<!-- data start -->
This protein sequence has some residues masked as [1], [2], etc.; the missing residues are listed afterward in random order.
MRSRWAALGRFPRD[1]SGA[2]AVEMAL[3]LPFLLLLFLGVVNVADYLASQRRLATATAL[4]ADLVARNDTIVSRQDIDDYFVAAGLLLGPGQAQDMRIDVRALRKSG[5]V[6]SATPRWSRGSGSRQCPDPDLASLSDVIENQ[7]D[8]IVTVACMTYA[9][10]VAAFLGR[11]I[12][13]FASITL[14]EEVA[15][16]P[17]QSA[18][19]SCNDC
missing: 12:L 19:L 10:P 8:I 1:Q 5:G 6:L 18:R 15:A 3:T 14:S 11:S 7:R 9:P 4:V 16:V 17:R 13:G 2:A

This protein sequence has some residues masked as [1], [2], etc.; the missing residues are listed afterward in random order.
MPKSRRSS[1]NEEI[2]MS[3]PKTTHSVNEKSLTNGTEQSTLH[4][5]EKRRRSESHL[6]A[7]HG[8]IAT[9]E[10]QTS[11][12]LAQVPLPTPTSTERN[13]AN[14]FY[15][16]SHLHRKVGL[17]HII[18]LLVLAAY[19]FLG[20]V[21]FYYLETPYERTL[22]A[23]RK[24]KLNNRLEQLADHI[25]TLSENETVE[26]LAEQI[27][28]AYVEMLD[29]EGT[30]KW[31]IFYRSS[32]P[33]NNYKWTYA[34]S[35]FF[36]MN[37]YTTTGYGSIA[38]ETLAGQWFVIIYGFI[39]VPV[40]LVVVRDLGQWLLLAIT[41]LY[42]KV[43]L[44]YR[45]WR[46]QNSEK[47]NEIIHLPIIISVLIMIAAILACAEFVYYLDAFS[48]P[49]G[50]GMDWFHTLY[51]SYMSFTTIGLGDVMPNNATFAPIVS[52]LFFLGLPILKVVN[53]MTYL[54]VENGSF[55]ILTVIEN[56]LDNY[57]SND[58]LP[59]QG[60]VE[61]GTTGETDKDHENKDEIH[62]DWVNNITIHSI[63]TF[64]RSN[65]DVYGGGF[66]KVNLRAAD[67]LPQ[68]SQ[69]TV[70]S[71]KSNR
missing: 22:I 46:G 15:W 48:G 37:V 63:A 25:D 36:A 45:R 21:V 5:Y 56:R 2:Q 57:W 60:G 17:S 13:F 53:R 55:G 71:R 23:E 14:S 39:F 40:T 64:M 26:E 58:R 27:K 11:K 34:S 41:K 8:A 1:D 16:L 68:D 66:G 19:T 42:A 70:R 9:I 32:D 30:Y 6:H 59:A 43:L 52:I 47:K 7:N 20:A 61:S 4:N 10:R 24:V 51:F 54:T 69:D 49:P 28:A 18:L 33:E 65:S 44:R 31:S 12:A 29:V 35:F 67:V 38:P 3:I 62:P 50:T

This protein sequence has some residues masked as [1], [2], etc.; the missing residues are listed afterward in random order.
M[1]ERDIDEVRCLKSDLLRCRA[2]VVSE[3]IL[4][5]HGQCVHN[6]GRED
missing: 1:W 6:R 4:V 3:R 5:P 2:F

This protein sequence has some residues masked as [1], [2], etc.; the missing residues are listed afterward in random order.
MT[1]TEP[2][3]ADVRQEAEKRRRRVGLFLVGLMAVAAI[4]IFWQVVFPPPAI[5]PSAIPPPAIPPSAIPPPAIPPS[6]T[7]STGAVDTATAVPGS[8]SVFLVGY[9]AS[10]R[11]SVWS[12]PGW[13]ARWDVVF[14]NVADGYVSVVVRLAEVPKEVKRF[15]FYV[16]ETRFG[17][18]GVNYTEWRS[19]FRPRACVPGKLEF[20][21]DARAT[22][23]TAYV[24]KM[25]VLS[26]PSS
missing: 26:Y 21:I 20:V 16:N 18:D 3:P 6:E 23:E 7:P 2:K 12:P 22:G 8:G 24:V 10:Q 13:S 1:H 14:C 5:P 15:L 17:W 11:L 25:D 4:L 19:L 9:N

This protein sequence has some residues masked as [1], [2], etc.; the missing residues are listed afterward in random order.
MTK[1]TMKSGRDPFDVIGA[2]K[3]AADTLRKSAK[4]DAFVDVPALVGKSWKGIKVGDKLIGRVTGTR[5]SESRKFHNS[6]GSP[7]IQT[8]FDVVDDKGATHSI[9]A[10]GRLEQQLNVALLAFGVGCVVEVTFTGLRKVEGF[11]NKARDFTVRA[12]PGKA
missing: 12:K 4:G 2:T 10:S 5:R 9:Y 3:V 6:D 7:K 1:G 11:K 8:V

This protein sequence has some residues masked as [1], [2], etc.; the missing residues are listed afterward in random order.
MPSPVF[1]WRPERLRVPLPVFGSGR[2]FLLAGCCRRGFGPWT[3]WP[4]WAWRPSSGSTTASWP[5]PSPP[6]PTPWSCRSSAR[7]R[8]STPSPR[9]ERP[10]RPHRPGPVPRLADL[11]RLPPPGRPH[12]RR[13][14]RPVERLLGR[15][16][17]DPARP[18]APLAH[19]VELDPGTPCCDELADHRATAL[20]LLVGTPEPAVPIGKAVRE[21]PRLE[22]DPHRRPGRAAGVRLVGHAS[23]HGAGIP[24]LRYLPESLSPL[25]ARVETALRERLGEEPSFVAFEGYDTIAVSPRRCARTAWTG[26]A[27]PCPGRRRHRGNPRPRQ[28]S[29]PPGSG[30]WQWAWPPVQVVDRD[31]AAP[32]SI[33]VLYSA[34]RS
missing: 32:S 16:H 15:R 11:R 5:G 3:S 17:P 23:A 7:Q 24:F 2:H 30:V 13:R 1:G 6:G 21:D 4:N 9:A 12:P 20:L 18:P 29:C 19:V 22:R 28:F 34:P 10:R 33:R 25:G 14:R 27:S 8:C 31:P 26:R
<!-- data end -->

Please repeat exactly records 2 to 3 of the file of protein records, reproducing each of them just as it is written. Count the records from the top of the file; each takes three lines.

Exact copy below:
This protein sequence has some residues masked as [1], [2], etc.; the missing residues are listed afterward in random order.
MPKSRRSS[1]NEEI[2]MS[3]PKTTHSVNEKSLTNGTEQSTLH[4][5]EKRRRSESHL[6]A[7]HG[8]IAT[9]E[10]QTS[11][12]LAQVPLPTPTSTERN[13]AN[14]FY[15][16]SHLHRKVGL[17]HII[18]LLVLAAY[19]FLG[20]V[21]FYYLETPYERTL[22]A[23]RK[24]KLNNRLEQLADHI[25]TLSENETVE[26]LAEQI[27][28]AYVEMLD[29]EGT[30]KW[31]IFYRSS[32]P[33]NNYKWTYA[34]S[35]FF[36]MN[37]YTTTGYGSIA[38]ETLAGQWFVIIYGFI[39]VPV[40]LVVVRDLGQWLLLAIT[41]LY[42]KV[43]L[44]YR[45]WR[46]QNSEK[47]NEIIHLPIIISVLIMIAAILACAEFVYYLDAFS[48]P[49]G[50]GMDWFHTLY[51]SYMSFTTIGLGDVMPNNATFAPIVS[52]LFFLGLPILKVVN[53]MTYL[54]VENGSF[55]ILTVIEN[56]LDNY[57]SND[58]LP[59]QG[60]VE[61]GTTGETDKDHENKDEIH[62]DWVNNITIHSI[63]TF[64]RSN[65]DVYGGGF[66]KVNLRAAD[67]LPQ[68]SQ[69]TV[70]S[71]KSNR
missing: 22:I 46:G 15:W 48:G 37:V 63:A 25:D 36:A 45:R 21:V 5:Y 56:R 2:Q 57:W 60:G 17:S 13:F 53:R 55:G 71:R 23:E 14:S 39:F 40:T 64:M 26:E 58:R 27:K 11:K 34:S 41:K 8:A 1:D 16:L 68:D 66:G 19:T 42:A 70:R 9:I 32:D 30:Y 6:H 59:A 43:L 52:I 47:K 7:N 20:A 61:S 4:N 10:R 24:V 51:F 54:T 69:D 49:P 28:A 18:L 33:E 65:S 44:R 31:S 12:A 29:V 35:F 67:V 38:P 3:I 62:P 50:T

This protein sequence has some residues masked as [1], [2], etc.; the missing residues are listed afterward in random order.
M[1]ERDIDEVRCLKSDLLRCRA[2]VVSE[3]IL[4][5]HGQCVHN[6]GRED
missing: 1:W 6:R 4:V 3:R 5:P 2:F